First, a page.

Thomas E. Sabalaske DO
There is a lot more to posture than your mother correcting you to sit up straight.  The
vertebral spine has naturally occurring curves that provide shock absorption and the
ability to remain upright with little energy expenditure.  Posture is a complex world
where a strong majority of the activities are in front you.  There is a usual pattern of
people being stronger (and tighter) in the anterior of their torso and weaker in some
of the important muscular groups of the upper back.  

To simplify the problem, if your big heavy head is not well balanced on top of your
cervical spine and hanging a bit in front of your neck, then gravity will try to pull it to
the ground.  To counteract this, your body uses its upper back musculature
(trapezius, levator scapulae etc.) to pull the head closer back to on top of the body.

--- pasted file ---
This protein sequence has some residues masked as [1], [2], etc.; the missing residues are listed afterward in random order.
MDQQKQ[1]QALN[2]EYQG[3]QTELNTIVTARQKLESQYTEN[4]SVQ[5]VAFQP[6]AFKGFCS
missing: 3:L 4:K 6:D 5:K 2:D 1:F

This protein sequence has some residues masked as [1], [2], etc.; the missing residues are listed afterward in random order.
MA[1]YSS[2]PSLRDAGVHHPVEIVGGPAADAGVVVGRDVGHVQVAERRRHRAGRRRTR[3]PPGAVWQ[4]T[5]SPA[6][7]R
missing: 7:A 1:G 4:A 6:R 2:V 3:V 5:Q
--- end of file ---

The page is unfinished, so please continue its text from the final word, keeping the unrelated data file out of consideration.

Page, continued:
This in turn leads to chronic neck, upper back and shoulder tension.

In addition to physiological forces, there are psychological and social factors which
may further discourage a person from keeping his/her head held high such as a
desire to avoid interpersonal contact or a lack of self esteem. The epidemic of poorly
managed stress initiates a posture response to curl up into the fetal position, again
opposing the natural curvatures of the spine that are crucial for good posture.

Correction to functionally balanced posture often includes:  loosening the anterior
soft tissues of the chest and torso that are pulling the neck and head forward,
strengthening some of the upper back musculature to pull the shoulders and neck
back and away from the anterior head carriage, strengthening the core musculature
and gluteal muscles to provide stabilization during the gait (walking) cycle, and
correcting dysfunctions that hinder any of the above situations with osteopathic